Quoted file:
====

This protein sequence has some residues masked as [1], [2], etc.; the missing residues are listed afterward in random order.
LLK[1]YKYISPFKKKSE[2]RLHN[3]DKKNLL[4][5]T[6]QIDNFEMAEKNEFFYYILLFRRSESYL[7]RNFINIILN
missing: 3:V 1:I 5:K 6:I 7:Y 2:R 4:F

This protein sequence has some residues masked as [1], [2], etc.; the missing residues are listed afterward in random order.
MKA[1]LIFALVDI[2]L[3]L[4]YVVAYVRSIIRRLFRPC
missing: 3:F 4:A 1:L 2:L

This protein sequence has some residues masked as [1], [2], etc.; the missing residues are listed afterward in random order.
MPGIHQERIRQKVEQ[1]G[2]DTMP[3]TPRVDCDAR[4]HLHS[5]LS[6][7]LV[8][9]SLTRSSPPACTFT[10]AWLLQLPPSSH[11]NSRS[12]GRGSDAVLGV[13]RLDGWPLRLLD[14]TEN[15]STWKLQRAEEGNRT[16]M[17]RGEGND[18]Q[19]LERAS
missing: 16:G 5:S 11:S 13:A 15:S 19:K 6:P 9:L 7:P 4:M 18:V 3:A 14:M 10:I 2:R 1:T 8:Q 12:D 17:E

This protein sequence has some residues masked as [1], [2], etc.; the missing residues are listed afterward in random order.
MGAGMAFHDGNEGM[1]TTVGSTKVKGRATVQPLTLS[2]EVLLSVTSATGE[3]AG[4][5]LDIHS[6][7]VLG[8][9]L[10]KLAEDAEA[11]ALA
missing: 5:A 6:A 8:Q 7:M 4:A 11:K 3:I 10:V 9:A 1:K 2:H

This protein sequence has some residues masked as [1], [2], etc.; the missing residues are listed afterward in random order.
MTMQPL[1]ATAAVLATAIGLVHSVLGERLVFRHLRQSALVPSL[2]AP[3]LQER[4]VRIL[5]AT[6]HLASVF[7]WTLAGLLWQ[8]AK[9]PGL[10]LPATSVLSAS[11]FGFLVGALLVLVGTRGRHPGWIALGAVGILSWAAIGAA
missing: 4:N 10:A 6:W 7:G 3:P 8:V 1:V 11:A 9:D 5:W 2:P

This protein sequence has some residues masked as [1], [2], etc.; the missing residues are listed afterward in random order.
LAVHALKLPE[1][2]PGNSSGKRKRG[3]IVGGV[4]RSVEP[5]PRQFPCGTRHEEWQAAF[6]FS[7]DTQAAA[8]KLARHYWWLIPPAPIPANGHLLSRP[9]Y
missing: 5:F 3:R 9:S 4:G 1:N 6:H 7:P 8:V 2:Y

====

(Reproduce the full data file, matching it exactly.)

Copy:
This protein sequence has some residues masked as [1], [2], etc.; the missing residues are listed afterward in random order.
LLK[1]YKYISPFKKKSE[2]RLHN[3]DKKNLL[4][5]T[6]QIDNFEMAEKNEFFYYILLFRRSESYL[7]RNFINIILN
missing: 3:V 1:I 5:K 6:I 7:Y 2:R 4:F

This protein sequence has some residues masked as [1], [2], etc.; the missing residues are listed afterward in random order.
MKA[1]LIFALVDI[2]L[3]L[4]YVVAYVRSIIRRLFRPC
missing: 3:F 4:A 1:L 2:L

This protein sequence has some residues masked as [1], [2], etc.; the missing residues are listed afterward in random order.
MPGIHQERIRQKVEQ[1]G[2]DTMP[3]TPRVDCDAR[4]HLHS[5]LS[6][7]LV[8][9]SLTRSSPPACTFT[10]AWLLQLPPSSH[11]NSRS[12]GRGSDAVLGV[13]RLDGWPLRLLD[14]TEN[15]STWKLQRAEEGNRT[16]M[17]RGEGND[18]Q[19]LERAS
missing: 16:G 5:S 11:S 13:A 15:S 19:K 6:P 9:L 7:P 4:M 18:V 3:A 14:M 10:I 2:R 1:T 8:Q 12:D 17:E

This protein sequence has some residues masked as [1], [2], etc.; the missing residues are listed afterward in random order.
MGAGMAFHDGNEGM[1]TTVGSTKVKGRATVQPLTLS[2]EVLLSVTSATGE[3]AG[4][5]LDIHS[6][7]VLG[8][9]L[10]KLAEDAEA[11]ALA
missing: 5:A 6:A 8:Q 7:M 4:A 11:K 3:I 10:V 9:A 1:K 2:H

This protein sequence has some residues masked as [1], [2], etc.; the missing residues are listed afterward in random order.
MTMQPL[1]ATAAVLATAIGLVHSVLGERLVFRHLRQSALVPSL[2]AP[3]LQER[4]VRIL[5]AT[6]HLASVF[7]WTLAGLLWQ[8]AK[9]PGL[10]LPATSVLSAS[11]FGFLVGALLVLVGTRGRHPGWIALGAVGILSWAAIGAA
missing: 4:N 10:A 6:W 7:G 3:P 8:V 1:V 11:A 9:D 5:W 2:P

This protein sequence has some residues masked as [1], [2], etc.; the missing residues are listed afterward in random order.
LAVHALKLPE[1][2]PGNSSGKRKRG[3]IVGGV[4]RSVEP[5]PRQFPCGTRHEEWQAAF[6]FS[7]DTQAAA[8]KLARHYWWLIPPAPIPANGHLLSRP[9]Y
missing: 5:F 3:R 9:S 4:G 1:N 6:H 7:P 8:V 2:Y